And yet…the product manager makes a decision about a feature after talking with only five users. The designer uses their intuition to create a landing page or a sign-up flow. When have you ever heard of a designer being asked if there was current research to support his or her decision to redesign the first page of an application? Have you ever heard a marketer explain his brand positioning proposal using theories of loss aversion?
The likely answer to these questions is that you haven’t experienced this—yet. We believe this current approach to solving product and marketing problems within companies is just irresponsible. It’s a colossal waste of time. Every team is reinventing the behavior wheel. Every team is rethinking how to influence behavior and starting from scratch.
The purpose of these lessons is to help you take the shortcut by making the immense amount of existing knowledge about how your customers make decisions easily accessible. To do this, we’ve combed through the academic journals that no one but academics enjoys reading and pulled out the most relevant research. We are serving it in bite-sized chunks and in a way that hopefully resonates with product and marketing teams.
Why this is so important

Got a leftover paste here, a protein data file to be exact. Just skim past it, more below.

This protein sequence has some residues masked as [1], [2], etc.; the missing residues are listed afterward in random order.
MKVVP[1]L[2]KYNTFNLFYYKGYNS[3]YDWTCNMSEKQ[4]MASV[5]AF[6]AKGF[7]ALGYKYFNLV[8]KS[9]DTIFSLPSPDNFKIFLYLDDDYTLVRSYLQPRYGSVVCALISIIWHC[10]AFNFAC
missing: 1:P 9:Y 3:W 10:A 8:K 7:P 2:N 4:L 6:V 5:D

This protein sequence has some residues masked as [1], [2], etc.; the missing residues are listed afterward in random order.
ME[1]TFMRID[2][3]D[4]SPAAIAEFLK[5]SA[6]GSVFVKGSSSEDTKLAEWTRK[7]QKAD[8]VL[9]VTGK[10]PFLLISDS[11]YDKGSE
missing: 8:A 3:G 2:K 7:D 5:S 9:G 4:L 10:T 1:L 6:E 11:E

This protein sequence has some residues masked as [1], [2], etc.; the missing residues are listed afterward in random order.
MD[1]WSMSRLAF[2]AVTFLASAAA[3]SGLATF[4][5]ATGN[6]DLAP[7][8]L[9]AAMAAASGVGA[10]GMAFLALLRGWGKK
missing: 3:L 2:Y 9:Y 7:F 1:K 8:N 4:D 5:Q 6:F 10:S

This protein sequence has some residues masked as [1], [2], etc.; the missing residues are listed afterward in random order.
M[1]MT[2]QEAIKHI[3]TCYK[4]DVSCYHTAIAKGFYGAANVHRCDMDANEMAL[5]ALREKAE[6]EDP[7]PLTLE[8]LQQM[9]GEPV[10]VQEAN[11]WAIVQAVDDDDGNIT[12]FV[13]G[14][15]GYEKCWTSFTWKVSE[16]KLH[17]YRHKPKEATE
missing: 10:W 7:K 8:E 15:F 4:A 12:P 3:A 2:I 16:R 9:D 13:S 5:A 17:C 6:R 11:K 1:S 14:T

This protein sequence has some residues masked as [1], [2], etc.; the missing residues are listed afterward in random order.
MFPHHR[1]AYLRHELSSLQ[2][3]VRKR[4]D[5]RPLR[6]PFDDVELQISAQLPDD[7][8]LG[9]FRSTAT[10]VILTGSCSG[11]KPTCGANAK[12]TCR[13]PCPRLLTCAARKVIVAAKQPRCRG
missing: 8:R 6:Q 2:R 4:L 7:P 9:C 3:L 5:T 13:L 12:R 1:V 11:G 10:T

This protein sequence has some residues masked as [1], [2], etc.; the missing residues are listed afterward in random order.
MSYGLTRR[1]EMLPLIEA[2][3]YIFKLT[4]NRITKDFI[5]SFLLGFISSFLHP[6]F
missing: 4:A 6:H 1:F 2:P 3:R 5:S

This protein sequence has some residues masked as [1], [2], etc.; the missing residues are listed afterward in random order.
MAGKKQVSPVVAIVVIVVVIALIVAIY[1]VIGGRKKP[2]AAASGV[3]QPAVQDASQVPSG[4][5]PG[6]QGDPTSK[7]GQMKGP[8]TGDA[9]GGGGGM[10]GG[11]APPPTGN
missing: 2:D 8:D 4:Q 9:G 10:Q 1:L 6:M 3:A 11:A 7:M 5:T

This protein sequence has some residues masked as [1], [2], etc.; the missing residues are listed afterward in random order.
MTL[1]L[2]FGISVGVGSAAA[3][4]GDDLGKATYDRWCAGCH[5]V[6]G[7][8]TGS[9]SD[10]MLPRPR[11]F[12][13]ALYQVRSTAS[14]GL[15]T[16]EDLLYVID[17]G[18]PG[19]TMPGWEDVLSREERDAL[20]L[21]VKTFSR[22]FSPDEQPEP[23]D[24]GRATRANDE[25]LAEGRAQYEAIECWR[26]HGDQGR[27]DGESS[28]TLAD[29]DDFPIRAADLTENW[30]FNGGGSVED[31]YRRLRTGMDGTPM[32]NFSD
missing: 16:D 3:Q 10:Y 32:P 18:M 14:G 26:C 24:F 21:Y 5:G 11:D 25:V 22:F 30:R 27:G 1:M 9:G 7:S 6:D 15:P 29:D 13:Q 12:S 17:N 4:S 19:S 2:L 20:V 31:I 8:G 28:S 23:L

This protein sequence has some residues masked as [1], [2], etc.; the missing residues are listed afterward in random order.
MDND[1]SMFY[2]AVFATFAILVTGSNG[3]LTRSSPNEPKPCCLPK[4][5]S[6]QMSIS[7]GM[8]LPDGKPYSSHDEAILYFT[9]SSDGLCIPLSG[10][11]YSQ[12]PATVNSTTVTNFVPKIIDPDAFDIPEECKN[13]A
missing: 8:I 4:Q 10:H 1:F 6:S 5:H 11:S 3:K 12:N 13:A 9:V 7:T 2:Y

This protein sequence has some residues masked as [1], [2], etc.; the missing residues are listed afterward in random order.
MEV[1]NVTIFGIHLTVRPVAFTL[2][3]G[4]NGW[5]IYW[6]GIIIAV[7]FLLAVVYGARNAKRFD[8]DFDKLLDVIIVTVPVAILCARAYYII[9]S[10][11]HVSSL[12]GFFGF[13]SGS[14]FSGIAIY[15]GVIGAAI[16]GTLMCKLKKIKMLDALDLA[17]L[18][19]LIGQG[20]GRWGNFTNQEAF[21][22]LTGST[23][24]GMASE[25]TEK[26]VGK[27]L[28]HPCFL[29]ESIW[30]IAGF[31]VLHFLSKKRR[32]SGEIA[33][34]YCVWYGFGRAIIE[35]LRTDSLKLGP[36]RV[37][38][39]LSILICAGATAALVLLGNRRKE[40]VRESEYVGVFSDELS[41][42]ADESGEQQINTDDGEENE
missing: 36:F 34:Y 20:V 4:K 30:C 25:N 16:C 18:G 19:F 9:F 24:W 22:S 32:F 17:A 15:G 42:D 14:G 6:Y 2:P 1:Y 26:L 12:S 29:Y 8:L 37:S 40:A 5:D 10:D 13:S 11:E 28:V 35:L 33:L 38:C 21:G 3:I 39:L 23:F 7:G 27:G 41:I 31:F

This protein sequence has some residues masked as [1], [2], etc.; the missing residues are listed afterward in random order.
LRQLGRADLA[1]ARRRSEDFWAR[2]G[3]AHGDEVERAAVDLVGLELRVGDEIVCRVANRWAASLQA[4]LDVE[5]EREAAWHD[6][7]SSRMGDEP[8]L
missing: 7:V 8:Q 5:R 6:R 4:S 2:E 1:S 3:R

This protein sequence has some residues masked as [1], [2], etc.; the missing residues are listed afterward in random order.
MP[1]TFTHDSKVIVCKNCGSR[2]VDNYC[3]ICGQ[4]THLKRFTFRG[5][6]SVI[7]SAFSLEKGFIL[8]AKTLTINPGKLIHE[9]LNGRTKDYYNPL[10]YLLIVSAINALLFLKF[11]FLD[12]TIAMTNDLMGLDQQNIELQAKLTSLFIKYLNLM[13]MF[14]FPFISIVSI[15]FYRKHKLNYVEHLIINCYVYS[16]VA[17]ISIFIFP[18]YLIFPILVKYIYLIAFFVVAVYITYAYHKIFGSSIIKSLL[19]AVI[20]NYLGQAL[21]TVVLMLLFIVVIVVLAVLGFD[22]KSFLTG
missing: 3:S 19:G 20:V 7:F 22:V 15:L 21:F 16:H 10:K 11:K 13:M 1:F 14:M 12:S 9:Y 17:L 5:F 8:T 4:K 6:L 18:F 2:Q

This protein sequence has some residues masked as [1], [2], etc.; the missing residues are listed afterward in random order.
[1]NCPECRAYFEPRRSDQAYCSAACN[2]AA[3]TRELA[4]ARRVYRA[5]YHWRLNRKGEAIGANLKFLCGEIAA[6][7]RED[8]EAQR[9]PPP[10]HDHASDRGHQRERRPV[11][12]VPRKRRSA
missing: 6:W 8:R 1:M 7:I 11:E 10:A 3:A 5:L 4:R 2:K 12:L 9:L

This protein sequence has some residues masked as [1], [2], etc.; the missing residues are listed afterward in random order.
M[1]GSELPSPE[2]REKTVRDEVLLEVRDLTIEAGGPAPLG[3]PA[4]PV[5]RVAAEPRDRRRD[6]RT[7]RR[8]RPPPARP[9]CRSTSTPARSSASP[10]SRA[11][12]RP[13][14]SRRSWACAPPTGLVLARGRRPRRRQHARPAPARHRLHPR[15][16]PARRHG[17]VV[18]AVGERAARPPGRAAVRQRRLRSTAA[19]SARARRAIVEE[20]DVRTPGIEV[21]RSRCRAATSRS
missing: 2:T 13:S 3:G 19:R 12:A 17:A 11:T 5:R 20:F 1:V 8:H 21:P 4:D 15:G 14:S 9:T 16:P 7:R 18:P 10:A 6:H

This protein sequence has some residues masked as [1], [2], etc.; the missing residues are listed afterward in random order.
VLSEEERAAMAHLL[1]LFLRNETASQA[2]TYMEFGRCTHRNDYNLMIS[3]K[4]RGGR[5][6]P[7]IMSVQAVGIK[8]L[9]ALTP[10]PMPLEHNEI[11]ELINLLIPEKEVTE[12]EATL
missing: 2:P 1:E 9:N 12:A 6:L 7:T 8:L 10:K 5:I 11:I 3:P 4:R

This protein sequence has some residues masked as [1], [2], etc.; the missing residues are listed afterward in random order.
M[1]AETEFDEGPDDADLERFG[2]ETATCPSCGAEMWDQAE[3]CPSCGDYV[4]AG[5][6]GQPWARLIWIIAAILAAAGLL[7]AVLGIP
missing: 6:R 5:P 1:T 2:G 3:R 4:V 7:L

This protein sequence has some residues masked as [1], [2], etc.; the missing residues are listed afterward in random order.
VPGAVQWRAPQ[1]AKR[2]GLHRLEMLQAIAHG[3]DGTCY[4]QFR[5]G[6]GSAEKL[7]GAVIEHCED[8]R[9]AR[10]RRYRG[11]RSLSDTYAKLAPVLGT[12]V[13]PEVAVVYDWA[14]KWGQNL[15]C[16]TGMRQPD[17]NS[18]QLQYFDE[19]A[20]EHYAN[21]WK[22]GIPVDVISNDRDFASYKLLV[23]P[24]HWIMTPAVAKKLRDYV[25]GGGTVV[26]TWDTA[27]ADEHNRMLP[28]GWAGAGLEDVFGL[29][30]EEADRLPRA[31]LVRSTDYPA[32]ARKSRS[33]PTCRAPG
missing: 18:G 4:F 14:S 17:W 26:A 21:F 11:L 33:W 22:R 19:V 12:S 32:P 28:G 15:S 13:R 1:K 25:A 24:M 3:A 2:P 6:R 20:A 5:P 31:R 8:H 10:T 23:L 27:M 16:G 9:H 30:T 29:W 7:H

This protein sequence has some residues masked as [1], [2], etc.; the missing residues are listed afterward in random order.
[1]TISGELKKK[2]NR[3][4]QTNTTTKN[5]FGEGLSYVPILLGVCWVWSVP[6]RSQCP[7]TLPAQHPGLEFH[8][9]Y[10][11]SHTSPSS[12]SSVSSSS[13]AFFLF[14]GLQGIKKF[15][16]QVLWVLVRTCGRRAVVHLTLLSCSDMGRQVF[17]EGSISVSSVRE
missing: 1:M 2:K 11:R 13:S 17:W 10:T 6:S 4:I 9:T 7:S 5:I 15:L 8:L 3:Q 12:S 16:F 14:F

About one hundred years ago, roughly 10% of our mortality was determined by our own agency; that is, bad human decisions. These days, about 40% of human mortality is caused by or aided by the bad decisions that we continuously make – heart disease, cancer, diabetes, car accidents. As we invent more technology, we also invent more ways to kill ourselves. It sounds like an exaggeration, but if you’re familiar with the statistics on fatalities linked to texting and driving you’ll know it’s not.
The good news is that we are the ones who design the environment that can help people make better decisions. We can change this. As the people who design almost everything around us, we also have a large influence on how other people behave. As choice architects, we can design environments that will help people make better decisions.
So, how can we do this? How do we build environments that change human behavior for the better? What’s the formula?
Unfortunately, there is no single magic formula, but there is a systematic approach based upon robust scientific findings. These lessons present important behavioral science findings and give you various ways to influence the environments of the people whose behavior you’re trying to change. Every environment is different, however, and little details matter. Just because a technique worked with app A, doesn’t mean it will also work with app B. Just because a solution worked very well to get people to eat better, it doesn’t mean it will also work with safe driving.
While we don’t have a set of cookie-cutter tips and tricks to solve every problem, we can (and will!) give you a set of tools to systematically figure out what might work.
You’ll come away with many different ideas and solutions (that we encourage you to test, even if A/B testing isn’t always an option), and gain the ability to apply the fundamental insights and findings of Behavioral Economics to your work and life. If you internalize these perspectives, you’re likely to come up with some useful solutions to your problems.